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Recently I was going over online notes regarding symmetry groups and I came across the following notation:

$S_3=\{1,x,x^2,y,xy,x^2y\}$ is generated by $\{x,y\}$. What does this mean? Aren't the elements in $S_3$ of the form $\{(12),(123),(23),(132),e, (13)\}$. Can someone please explain?

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  • $\begingroup$ the first notation is usually used when speaking about dihedral group (when most of times $\sigma=x,\tau=y$). The diheral group has geometric meaning of reflection and rotation. If you take triangle, number its vertexes, and permute them according to $S_3$ it would be the same to activate on it, the appropriating rotation and reflection from $D_3$. $\endgroup$ – user65985 Oct 17 '13 at 2:35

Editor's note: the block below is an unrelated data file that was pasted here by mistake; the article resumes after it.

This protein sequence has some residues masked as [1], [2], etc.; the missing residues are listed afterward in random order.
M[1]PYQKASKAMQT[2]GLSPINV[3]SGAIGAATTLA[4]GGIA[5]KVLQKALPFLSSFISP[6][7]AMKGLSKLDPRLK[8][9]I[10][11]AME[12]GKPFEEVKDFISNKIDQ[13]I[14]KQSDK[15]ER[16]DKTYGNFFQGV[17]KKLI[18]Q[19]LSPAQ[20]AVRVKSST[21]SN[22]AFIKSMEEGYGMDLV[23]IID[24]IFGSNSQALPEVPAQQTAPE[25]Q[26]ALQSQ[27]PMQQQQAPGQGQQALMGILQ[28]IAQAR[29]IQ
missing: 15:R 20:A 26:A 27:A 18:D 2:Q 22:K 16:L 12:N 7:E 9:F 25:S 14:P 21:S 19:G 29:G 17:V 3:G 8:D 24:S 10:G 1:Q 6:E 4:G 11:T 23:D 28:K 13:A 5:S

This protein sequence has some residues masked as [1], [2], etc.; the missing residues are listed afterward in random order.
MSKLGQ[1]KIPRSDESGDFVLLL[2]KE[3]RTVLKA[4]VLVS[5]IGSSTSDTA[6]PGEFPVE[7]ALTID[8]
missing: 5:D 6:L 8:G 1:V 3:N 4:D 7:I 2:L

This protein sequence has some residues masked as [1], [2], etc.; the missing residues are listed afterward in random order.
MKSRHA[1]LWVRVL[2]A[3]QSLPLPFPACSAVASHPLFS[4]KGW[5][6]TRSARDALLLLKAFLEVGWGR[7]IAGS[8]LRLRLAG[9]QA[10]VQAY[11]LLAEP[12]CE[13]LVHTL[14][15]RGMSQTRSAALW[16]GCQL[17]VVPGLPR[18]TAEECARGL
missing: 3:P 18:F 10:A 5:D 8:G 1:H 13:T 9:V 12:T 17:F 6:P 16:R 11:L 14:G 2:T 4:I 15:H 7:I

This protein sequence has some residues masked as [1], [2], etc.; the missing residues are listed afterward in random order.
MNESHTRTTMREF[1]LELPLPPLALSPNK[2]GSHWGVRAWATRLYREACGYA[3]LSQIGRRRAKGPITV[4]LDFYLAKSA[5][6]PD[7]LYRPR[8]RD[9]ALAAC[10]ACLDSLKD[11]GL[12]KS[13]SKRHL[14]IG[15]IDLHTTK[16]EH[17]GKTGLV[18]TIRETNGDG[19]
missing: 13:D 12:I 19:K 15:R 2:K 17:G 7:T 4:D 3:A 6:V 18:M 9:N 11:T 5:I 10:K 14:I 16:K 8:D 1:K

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Take $x=(123)$ and $y=(12)$. Note that $x^3=e$ and $y^2=e$.

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  • $\begingroup$ But why do that substitution? Does it have a geometric meaning at all? $\endgroup$ – Rutherford Mark Oct 17 '13 at 2:29
  • $\begingroup$ @RutherfordMark, yes, $S_3=D_6$, the symmetric group of the equilateral triangle. With this interpretation, $x$ is rotation by $120^\circ$ and $y$ is reflection along a median line. $\endgroup$ – lhf Oct 17 '13 at 2:31

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